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How to Improve the Quantity and Quality of WOM Research
“Marketers need to stop trying to control what their brands stand for, and listen to their customers. We are operating in a very much ‘let-go’ world”
Here at Brandwatch there is nothing we like more than a good ol’ bit of analysis.
Last week saw the release of our latest report, Dual Senses, and we are keen to share with you some of the interesting findings we dissected.
If there was one thing that became apparent throughout the report, it was that there seemed to be a hint of disparity between the organisations and their audience.
The graph above demonstrates that the listeners are most active on Twitter at the start and end of a working day; however the broadcaster’s accounts peaked at lunchtime. (For more stats on timing disparity, you can download the full report here).
Ah, the hashtag. Some may find it’s relevancy to a social strategy huge, and some not so much.
But whether or not you value its quality, it’s hard to deny that the table below demonstrates a lingering discrepancy between audience, broadcaster and presenter conversation.
The research demonstrated that audiences were talking about songs and celebrities, whereas radio stations were using the hashtag to promote their campaigns, events and news stories.
The data also showed that radio stations seldom reply to the comments aimed at them, their shows or their presenters. They are in fact using Twitter as more of a broadcasting platform.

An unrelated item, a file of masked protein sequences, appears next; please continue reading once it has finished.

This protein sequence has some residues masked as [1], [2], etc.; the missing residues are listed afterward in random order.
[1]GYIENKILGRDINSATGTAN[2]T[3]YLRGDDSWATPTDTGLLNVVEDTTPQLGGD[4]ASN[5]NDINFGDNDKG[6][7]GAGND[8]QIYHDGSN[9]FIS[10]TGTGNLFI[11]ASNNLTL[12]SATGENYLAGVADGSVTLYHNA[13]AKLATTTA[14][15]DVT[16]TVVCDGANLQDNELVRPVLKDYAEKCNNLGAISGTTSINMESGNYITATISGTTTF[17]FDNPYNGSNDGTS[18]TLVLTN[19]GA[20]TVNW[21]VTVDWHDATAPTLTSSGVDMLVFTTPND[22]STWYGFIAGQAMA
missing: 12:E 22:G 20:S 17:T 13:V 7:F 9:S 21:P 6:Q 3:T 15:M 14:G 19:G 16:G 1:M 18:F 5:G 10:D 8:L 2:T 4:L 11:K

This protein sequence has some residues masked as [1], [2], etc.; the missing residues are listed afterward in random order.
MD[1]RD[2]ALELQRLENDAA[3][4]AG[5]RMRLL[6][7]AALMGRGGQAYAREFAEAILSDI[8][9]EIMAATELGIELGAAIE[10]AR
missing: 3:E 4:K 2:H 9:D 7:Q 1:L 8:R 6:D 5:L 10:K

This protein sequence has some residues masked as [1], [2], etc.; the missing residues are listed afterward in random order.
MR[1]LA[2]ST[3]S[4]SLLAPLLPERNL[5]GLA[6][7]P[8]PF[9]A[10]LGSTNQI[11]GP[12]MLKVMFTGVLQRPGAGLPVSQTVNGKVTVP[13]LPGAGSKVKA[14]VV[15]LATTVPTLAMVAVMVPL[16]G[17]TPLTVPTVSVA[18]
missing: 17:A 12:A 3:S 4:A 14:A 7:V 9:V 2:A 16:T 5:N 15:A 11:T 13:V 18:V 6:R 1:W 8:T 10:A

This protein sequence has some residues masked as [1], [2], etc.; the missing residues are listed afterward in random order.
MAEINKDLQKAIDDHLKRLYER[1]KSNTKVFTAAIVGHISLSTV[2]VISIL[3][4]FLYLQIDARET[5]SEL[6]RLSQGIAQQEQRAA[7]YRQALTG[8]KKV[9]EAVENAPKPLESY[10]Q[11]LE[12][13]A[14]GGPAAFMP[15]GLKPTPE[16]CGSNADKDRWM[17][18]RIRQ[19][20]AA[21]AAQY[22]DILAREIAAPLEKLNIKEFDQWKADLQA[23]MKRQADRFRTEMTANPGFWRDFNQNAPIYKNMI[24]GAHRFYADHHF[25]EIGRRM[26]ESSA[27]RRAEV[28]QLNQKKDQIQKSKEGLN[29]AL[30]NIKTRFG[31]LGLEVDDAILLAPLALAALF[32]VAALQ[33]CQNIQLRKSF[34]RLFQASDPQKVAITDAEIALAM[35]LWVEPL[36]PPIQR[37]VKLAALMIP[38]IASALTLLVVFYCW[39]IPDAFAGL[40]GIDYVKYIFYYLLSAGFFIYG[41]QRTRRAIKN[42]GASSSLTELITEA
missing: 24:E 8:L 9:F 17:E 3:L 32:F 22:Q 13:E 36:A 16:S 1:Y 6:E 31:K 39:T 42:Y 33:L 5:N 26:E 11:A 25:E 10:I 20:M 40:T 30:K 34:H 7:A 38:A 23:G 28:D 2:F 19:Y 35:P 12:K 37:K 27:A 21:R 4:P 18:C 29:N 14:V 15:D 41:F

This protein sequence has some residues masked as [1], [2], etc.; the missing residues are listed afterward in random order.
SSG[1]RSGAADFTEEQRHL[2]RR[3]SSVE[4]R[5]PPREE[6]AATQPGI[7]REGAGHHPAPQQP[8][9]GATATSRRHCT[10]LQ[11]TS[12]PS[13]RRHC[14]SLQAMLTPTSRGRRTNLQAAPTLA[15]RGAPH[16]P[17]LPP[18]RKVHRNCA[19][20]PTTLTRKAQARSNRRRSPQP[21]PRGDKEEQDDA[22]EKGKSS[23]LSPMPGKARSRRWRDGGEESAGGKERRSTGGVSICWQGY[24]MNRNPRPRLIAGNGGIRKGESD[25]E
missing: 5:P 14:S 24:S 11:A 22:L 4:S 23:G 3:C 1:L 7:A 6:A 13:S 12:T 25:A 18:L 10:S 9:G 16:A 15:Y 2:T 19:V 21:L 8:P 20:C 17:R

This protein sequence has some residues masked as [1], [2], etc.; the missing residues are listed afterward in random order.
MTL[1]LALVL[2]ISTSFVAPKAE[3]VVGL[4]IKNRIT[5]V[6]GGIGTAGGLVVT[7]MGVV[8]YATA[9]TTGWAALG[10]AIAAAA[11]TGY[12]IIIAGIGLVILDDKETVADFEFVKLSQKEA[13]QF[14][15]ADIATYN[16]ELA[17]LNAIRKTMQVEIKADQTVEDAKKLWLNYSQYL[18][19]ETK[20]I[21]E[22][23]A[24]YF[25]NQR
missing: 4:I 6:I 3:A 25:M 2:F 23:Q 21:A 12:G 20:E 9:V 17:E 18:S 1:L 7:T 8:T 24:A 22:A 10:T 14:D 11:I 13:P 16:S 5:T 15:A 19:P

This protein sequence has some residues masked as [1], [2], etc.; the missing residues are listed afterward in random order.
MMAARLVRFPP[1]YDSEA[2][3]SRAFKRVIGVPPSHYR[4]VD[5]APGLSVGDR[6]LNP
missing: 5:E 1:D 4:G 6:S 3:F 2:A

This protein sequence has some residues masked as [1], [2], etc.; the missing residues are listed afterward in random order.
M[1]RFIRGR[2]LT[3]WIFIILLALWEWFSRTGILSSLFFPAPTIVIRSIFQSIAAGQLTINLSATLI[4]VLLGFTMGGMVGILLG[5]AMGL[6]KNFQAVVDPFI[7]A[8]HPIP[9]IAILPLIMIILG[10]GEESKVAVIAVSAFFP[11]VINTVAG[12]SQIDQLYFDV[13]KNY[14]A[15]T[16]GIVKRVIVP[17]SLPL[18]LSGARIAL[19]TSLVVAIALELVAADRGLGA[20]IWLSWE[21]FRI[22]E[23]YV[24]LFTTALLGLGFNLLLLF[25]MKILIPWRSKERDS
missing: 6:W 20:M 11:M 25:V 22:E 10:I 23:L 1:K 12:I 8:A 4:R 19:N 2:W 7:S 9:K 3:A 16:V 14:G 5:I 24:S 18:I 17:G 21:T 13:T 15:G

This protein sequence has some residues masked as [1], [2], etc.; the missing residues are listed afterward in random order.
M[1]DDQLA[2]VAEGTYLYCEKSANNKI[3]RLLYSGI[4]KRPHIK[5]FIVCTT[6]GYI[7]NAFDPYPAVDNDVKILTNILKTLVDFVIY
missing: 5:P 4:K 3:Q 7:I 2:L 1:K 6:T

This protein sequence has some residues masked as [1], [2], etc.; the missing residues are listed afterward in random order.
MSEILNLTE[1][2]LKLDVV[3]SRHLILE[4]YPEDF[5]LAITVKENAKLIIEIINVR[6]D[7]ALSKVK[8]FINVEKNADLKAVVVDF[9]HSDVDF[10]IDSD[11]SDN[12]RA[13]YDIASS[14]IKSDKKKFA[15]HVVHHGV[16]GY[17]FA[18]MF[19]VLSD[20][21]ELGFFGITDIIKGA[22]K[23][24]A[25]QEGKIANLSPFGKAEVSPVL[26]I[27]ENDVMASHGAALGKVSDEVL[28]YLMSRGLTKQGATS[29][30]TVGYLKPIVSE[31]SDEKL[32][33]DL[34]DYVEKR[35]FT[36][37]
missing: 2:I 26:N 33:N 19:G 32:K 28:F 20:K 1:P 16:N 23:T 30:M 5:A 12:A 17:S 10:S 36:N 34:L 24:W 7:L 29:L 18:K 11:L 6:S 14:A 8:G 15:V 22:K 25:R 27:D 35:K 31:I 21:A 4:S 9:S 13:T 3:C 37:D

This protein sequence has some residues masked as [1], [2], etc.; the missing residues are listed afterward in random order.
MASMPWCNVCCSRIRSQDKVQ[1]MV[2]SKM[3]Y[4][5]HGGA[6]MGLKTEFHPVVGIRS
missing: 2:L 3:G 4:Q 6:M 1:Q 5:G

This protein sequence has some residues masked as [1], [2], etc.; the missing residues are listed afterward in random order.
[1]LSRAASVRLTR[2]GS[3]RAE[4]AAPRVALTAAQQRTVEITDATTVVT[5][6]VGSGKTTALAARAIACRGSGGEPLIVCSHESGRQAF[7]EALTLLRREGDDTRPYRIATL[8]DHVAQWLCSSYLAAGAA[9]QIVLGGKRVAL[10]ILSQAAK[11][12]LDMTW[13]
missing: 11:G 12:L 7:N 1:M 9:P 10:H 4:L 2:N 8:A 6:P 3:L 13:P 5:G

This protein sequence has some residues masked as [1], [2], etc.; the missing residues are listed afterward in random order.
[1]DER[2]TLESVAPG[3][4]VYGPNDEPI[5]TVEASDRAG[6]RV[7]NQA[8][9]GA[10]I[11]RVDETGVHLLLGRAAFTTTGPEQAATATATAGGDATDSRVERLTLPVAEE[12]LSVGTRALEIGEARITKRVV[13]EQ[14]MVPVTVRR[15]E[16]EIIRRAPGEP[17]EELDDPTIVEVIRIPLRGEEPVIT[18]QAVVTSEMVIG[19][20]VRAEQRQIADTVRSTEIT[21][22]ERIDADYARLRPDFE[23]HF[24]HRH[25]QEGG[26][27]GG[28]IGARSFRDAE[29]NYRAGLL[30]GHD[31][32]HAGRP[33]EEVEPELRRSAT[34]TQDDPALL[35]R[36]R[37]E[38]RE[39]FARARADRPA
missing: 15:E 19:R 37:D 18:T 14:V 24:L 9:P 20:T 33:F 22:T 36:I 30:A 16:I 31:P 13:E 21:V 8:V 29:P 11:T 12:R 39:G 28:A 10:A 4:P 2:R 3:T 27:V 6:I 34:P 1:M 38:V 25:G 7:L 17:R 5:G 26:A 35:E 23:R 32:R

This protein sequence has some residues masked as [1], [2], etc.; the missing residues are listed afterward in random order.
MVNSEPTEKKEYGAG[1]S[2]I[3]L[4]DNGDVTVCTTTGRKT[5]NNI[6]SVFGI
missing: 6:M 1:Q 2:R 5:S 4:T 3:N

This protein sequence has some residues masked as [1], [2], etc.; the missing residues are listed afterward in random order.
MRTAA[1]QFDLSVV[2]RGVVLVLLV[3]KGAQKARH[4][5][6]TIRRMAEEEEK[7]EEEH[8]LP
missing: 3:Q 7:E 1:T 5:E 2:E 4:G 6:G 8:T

So, that’s the bad news over. And the good news is that wherever there is a missed opportunity there is also an opportunity to be gained…
The Dual Senses report demonstrated that though radio stations may not engage with their Twitter audience quite as frequently as they should do, they are still loyal. The audience are so loyal in fact, that 88% of those that tweet about radio only do so to one radio station.
So why is this good news?
Brand advocates, that’s why.
Strong customer advocacy is one of the best predictors of top-line growth, and the biggest encouragement of word-of-mouth. They recommend and share a brand two to four times more than the average consumer.
Research suggests that 4% of the radio station’s loyal users have the potential to turn into brand advocates should they be communicated to in the right way; that’s over 7,000 people that could potentially be representing the broadcasters.
Understanding audience behaviour can help improve the quality and quantity of a digital strategy. Radio broadcasters can emulate this information in order to better match their tweet content to the preferences and habits of their audience, as well as interact with them frequently and meaningfully.
The foundations are already there, they just need to be built upon!